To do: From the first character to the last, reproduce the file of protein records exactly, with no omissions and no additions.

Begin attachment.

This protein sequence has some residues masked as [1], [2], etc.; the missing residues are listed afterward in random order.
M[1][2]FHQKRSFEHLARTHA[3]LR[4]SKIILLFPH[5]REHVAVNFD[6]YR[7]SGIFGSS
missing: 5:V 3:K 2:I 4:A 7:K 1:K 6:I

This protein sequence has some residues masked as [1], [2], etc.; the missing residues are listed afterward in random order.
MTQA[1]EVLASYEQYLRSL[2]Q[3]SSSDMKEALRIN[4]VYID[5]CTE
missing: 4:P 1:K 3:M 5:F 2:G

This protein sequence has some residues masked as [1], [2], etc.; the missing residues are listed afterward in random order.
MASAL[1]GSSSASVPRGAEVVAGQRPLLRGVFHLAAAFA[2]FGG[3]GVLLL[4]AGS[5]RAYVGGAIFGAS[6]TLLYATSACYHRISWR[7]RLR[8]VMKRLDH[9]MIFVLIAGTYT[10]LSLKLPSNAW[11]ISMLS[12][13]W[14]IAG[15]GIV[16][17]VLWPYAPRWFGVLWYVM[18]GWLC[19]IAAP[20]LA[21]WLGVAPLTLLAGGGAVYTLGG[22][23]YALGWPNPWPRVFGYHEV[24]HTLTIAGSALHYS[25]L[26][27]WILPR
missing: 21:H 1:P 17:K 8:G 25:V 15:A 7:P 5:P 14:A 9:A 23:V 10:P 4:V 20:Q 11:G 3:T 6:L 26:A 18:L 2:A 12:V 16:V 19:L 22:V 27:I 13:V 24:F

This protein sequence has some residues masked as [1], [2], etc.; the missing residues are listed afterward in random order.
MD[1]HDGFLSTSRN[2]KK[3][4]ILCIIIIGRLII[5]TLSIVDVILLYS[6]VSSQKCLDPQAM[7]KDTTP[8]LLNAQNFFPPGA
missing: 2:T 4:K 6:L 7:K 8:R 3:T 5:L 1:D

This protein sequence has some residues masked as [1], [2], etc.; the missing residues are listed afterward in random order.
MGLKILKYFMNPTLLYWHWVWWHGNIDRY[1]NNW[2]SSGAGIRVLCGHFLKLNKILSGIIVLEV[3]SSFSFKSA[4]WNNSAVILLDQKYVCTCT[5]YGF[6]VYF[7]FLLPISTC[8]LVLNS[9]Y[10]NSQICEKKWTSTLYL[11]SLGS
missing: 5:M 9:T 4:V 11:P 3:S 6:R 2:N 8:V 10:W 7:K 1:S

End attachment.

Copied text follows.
This protein sequence has some residues masked as [1], [2], etc.; the missing residues are listed afterward in random order.
M[1][2]FHQKRSFEHLARTHA[3]LR[4]SKIILLFPH[5]REHVAVNFD[6]YR[7]SGIFGSS
missing: 5:V 3:K 2:I 4:A 7:K 1:K 6:I

This protein sequence has some residues masked as [1], [2], etc.; the missing residues are listed afterward in random order.
MTQA[1]EVLASYEQYLRSL[2]Q[3]SSSDMKEALRIN[4]VYID[5]CTE
missing: 4:P 1:K 3:M 5:F 2:G

This protein sequence has some residues masked as [1], [2], etc.; the missing residues are listed afterward in random order.
MASAL[1]GSSSASVPRGAEVVAGQRPLLRGVFHLAAAFA[2]FGG[3]GVLLL[4]AGS[5]RAYVGGAIFGAS[6]TLLYATSACYHRISWR[7]RLR[8]VMKRLDH[9]MIFVLIAGTYT[10]LSLKLPSNAW[11]ISMLS[12][13]W[14]IAG[15]GIV[16][17]VLWPYAPRWFGVLWYVM[18]GWLC[19]IAAP[20]LA[21]WLGVAPLTLLAGGGAVYTLGG[22][23]YALGWPNPWPRVFGYHEV[24]HTLTIAGSALHYS[25]L[26][27]WILPR
missing: 21:H 1:P 17:K 8:G 25:V 15:A 7:P 5:P 14:A 9:A 23:V 10:P 4:V 20:Q 11:G 3:T 6:L 26:A 18:L 2:A 12:V 16:V 19:L 22:V 27:I 13:V 24:F

This protein sequence has some residues masked as [1], [2], etc.; the missing residues are listed afterward in random order.
MD[1]HDGFLSTSRN[2]KK[3][4]ILCIIIIGRLII[5]TLSIVDVILLYS[6]VSSQKCLDPQAM[7]KDTTP[8]LLNAQNFFPPGA
missing: 2:T 4:K 6:L 7:K 8:R 3:T 5:L 1:D

This protein sequence has some residues masked as [1], [2], etc.; the missing residues are listed afterward in random order.
MGLKILKYFMNPTLLYWHWVWWHGNIDRY[1]NNW[2]SSGAGIRVLCGHFLKLNKILSGIIVLEV[3]SSFSFKSA[4]WNNSAVILLDQKYVCTCT[5]YGF[6]VYF[7]FLLPISTC[8]LVLNS[9]Y[10]NSQICEKKWTSTLYL[11]SLGS
missing: 5:M 9:T 4:V 11:P 3:S 6:R 2:N 8:V 10:W 7:K 1:S